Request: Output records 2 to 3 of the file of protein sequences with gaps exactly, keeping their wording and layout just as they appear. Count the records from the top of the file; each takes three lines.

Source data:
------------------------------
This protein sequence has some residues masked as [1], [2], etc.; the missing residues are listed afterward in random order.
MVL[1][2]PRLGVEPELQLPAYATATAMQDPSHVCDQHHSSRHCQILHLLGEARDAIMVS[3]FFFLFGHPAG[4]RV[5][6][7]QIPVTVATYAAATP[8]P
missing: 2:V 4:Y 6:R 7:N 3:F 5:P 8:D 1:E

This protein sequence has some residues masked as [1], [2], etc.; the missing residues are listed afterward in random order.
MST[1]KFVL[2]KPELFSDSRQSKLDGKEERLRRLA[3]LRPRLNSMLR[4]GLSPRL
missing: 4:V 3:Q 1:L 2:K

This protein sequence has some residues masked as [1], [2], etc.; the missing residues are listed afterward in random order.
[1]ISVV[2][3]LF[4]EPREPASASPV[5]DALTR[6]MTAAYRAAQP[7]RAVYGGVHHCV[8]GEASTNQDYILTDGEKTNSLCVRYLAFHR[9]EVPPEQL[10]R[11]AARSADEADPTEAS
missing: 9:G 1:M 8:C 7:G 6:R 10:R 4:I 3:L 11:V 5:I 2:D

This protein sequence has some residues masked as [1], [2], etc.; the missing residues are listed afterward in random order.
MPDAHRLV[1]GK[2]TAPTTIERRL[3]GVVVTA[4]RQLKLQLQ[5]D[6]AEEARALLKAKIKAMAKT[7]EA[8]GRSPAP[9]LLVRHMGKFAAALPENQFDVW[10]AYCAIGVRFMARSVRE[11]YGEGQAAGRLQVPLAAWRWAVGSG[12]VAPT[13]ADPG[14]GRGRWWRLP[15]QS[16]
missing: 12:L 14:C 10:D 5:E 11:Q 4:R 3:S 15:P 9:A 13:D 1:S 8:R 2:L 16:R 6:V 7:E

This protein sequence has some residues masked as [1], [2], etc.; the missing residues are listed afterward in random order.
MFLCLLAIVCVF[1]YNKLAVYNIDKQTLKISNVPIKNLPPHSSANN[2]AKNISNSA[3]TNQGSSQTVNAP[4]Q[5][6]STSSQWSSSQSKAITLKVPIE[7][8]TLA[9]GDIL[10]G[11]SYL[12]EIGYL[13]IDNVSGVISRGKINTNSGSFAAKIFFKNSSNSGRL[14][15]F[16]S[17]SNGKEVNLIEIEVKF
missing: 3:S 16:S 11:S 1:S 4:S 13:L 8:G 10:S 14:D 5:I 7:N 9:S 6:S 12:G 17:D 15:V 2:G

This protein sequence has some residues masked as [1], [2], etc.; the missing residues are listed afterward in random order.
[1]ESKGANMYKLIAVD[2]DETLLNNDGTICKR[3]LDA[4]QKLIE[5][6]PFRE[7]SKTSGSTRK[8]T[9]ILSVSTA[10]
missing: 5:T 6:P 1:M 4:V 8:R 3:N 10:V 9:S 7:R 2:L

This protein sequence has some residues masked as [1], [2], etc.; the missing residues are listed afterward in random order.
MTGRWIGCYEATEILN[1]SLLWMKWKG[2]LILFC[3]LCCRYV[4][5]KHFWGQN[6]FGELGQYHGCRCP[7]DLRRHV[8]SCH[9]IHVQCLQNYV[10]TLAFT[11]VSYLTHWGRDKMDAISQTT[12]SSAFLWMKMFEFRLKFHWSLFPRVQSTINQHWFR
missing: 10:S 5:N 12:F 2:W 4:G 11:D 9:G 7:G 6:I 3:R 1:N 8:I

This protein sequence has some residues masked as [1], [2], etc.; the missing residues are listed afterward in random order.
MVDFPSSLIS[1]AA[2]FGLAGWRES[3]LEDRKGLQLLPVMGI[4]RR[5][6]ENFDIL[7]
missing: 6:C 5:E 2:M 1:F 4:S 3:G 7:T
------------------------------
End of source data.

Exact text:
This protein sequence has some residues masked as [1], [2], etc.; the missing residues are listed afterward in random order.
MST[1]KFVL[2]KPELFSDSRQSKLDGKEERLRRLA[3]LRPRLNSMLR[4]GLSPRL
missing: 4:V 3:Q 1:L 2:K

This protein sequence has some residues masked as [1], [2], etc.; the missing residues are listed afterward in random order.
[1]ISVV[2][3]LF[4]EPREPASASPV[5]DALTR[6]MTAAYRAAQP[7]RAVYGGVHHCV[8]GEASTNQDYILTDGEKTNSLCVRYLAFHR[9]EVPPEQL[10]R[11]AARSADEADPTEAS
missing: 9:G 1:M 8:C 7:G 6:R 10:R 4:I 3:L 11:V 5:I 2:D